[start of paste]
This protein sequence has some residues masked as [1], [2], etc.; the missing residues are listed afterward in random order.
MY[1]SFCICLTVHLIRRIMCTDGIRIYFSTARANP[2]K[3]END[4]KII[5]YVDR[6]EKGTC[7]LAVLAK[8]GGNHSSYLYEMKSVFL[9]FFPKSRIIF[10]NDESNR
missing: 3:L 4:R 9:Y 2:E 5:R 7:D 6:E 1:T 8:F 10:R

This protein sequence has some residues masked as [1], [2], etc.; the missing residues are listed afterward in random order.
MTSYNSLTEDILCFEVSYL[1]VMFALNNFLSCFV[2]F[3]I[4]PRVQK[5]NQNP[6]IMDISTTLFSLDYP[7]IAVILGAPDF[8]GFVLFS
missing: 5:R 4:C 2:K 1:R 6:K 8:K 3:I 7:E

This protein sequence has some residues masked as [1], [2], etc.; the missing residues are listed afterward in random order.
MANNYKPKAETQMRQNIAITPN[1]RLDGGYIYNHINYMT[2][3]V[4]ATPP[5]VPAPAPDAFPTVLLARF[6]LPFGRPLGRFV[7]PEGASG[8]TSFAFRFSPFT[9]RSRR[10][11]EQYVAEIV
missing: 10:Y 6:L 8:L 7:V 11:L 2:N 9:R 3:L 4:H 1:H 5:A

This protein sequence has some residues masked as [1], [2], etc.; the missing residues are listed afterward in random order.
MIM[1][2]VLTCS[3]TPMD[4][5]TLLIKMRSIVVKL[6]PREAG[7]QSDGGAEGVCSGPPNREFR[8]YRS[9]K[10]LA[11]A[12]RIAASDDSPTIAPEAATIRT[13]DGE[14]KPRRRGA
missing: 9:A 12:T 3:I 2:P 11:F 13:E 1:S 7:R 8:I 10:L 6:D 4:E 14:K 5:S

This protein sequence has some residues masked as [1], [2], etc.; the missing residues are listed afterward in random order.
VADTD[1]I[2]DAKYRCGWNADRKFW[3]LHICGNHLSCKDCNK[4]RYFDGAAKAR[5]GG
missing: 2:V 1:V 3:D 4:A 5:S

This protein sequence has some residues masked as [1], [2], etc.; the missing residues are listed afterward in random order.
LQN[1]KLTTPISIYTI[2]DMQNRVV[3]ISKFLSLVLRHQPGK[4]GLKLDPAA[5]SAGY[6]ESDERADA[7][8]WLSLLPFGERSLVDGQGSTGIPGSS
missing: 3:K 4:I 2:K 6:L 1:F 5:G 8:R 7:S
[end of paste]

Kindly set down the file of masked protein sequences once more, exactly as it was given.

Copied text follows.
This protein sequence has some residues masked as [1], [2], etc.; the missing residues are listed afterward in random order.
MY[1]SFCICLTVHLIRRIMCTDGIRIYFSTARANP[2]K[3]END[4]KII[5]YVDR[6]EKGTC[7]LAVLAK[8]GGNHSSYLYEMKSVFL[9]FFPKSRIIF[10]NDESNR
missing: 3:L 4:R 9:Y 2:E 5:R 7:D 6:E 1:T 8:F 10:R

This protein sequence has some residues masked as [1], [2], etc.; the missing residues are listed afterward in random order.
MTSYNSLTEDILCFEVSYL[1]VMFALNNFLSCFV[2]F[3]I[4]PRVQK[5]NQNP[6]IMDISTTLFSLDYP[7]IAVILGAPDF[8]GFVLFS
missing: 5:R 4:C 2:K 1:R 6:K 8:K 3:I 7:E

This protein sequence has some residues masked as [1], [2], etc.; the missing residues are listed afterward in random order.
MANNYKPKAETQMRQNIAITPN[1]RLDGGYIYNHINYMT[2][3]V[4]ATPP[5]VPAPAPDAFPTVLLARF[6]LPFGRPLGRFV[7]PEGASG[8]TSFAFRFSPFT[9]RSRR[10][11]EQYVAEIV
missing: 10:Y 6:L 8:L 7:V 11:L 2:N 9:R 3:L 4:H 1:H 5:A

This protein sequence has some residues masked as [1], [2], etc.; the missing residues are listed afterward in random order.
MIM[1][2]VLTCS[3]TPMD[4][5]TLLIKMRSIVVKL[6]PREAG[7]QSDGGAEGVCSGPPNREFR[8]YRS[9]K[10]LA[11]A[12]RIAASDDSPTIAPEAATIRT[13]DGE[14]KPRRRGA
missing: 9:A 12:T 3:I 2:P 11:F 13:E 1:S 7:R 8:I 10:L 6:D 4:E 14:K 5:S

This protein sequence has some residues masked as [1], [2], etc.; the missing residues are listed afterward in random order.
VADTD[1]I[2]DAKYRCGWNADRKFW[3]LHICGNHLSCKDCNK[4]RYFDGAAKAR[5]GG
missing: 2:V 1:V 3:D 4:A 5:S

This protein sequence has some residues masked as [1], [2], etc.; the missing residues are listed afterward in random order.
LQN[1]KLTTPISIYTI[2]DMQNRVV[3]ISKFLSLVLRHQPGK[4]GLKLDPAA[5]SAGY[6]ESDERADA[7][8]WLSLLPFGERSLVDGQGSTGIPGSS
missing: 3:K 4:I 2:K 6:L 1:F 5:G 8:R 7:S